If an employer contributes to a SIMPLE or SEP individual retirement account (IRA) on behalf of its employees, the Internal Revenue Service allows the employer to deduct its contributions on the company’s federal tax return. The IRS only permits an employer to contribute to an employee’s SEP account. However, both an employer and an employee can contribute to a SIMPLE IRA. Even if an employee chooses to contribute to a SIMPLE IRA, he cannot deduct his contributions on his tax return.
Employer SEP-IRA Contributions
The IRS permits an employer to choose to make contributions to its SEP IRA plan each year, regardless of whether the company records a profit. If an employer chooses to contribute to its SEP plan, the IRS requires the employer to contribute to the IRA accounts of every employee eligible to benefit from the retirement plan. The IRS currently allows an employer to contribute up to 25 percent of an employee’s annual compensation, or $49,000, whichever is less, to the employee’s SEP IRA each year.
SEP IRA Deductions
The IRS currently allows an employer to deduct its contributions to a SEP IRA plan in an amount equaling up to 25 percent of the employer’s eligible payroll. The IRS permits an employer to consider an employee’s first $245,000 of compensation when determining how much to contribute to a SEP IRA. But the IRS does not allow the employer to deduct more than $49,000 due to a contribution made to the SEP IRA of a single employee.
SIMPLE IRA Contributions
The IRS mandates that an employer make annual contributions to a SIMPLE IRA plan. An employer may choose to make matching contributions to the accounts of every eligible employee who participates in the retirement plan by deferring a portion of their salaries into their retirement accounts. Alternatively, an employer may make nonelective contributions to the accounts of all employees eligible to benefit from the plan, regardless of whether they contribute to their own accounts. Currently the IRS generally requires an employer to contribute 3 percent of an employee’s pay to his SIMPLE IRA.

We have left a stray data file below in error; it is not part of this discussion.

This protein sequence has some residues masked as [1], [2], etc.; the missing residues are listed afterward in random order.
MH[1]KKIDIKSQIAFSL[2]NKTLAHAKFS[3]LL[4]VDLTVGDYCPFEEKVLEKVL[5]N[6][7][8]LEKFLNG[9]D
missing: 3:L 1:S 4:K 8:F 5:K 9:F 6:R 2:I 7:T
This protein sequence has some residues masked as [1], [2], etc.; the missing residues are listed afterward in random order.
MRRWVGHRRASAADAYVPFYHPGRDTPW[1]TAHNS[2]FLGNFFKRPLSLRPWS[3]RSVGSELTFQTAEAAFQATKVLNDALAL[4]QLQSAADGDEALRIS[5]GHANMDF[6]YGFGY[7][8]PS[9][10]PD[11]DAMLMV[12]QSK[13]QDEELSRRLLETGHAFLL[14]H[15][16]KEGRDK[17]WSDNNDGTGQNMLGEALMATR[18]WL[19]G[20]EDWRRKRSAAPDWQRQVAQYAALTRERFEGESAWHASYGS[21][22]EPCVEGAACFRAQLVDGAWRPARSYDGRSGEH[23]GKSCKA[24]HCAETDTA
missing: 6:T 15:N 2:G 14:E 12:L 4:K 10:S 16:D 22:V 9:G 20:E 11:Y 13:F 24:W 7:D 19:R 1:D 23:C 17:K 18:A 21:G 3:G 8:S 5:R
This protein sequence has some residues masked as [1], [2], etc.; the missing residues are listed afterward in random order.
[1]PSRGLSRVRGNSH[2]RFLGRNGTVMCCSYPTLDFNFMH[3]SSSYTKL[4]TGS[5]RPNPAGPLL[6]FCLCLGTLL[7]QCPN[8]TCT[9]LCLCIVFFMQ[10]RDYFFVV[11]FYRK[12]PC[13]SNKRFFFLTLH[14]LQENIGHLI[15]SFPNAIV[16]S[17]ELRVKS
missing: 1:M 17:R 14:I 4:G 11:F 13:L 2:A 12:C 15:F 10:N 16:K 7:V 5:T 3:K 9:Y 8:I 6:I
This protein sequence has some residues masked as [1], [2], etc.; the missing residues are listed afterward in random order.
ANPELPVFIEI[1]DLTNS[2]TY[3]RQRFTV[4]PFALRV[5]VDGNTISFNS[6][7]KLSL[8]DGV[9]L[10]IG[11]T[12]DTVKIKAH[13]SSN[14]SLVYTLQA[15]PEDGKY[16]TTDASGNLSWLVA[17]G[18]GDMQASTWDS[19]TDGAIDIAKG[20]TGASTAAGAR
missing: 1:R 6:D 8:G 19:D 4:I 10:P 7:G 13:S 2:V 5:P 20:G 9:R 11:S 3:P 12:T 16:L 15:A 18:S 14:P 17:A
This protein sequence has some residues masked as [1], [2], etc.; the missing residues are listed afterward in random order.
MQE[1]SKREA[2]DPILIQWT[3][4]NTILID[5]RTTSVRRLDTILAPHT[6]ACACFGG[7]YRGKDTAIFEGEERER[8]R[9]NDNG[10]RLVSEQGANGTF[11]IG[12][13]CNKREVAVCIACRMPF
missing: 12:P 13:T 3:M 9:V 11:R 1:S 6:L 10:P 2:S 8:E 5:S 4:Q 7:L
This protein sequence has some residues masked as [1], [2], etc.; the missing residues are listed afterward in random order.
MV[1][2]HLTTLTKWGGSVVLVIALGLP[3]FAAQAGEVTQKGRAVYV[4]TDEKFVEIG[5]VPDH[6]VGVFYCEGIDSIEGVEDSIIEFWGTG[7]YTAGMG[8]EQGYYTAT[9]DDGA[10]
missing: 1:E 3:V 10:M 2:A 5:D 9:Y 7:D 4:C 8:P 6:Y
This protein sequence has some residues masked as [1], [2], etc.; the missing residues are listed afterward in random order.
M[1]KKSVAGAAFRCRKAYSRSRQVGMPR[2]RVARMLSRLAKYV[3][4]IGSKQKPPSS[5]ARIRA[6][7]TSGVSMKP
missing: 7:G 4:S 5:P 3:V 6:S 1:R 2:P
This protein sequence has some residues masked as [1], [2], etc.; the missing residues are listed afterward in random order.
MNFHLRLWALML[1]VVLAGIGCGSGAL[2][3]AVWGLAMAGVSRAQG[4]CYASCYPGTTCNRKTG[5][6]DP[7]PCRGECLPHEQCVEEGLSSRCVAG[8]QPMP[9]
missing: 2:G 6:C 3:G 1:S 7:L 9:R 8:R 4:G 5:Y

SIMPLE IRA Deductions
If an eligible employee chooses to defer a portion of his salary into a SIMPLE IRA, the IRS does not tax the amount contributed as earned income. This means the IRS excludes the contributed amount from the employee’s taxable income for tax purposes. The IRS, however, assesses Social Security, Medicare and federal unemployment taxes to an employee’s deferred compensation. The IRS allows an employer to deduct its contributions to a SIMPLE IRA plan on the company’s tax return on a dollar-for-dollar basis.
- IRS.gov; Retirement Plans for Small Business; March 2011
- IRS.gov; Individual Retirement Arrangements (IRAs); February 2011
- IRS.gov. "Income ranges for determining IRA eligibility change for 2021." Accessed Nov. 01, 2020.
- Internal Revenue Service. "Retirement Topics -- 401(k) and Profit-Sharing Plan Contribution Limits." Accessed June 22, 2020.
- IRS.gov. "2021 Limitations Adjusted as Provided in Section 415(d), etc.," Page One. Accessed Nov. 01, 2020.
Deborah Barlowe began writing professionally in 2010. With experience in earning securities and insurance licenses and having owned a successful business, her articles have focused predominantly on finance and entrepreneurship. Barlowe holds a bachelor’s degree in hotel administration from Cornell University.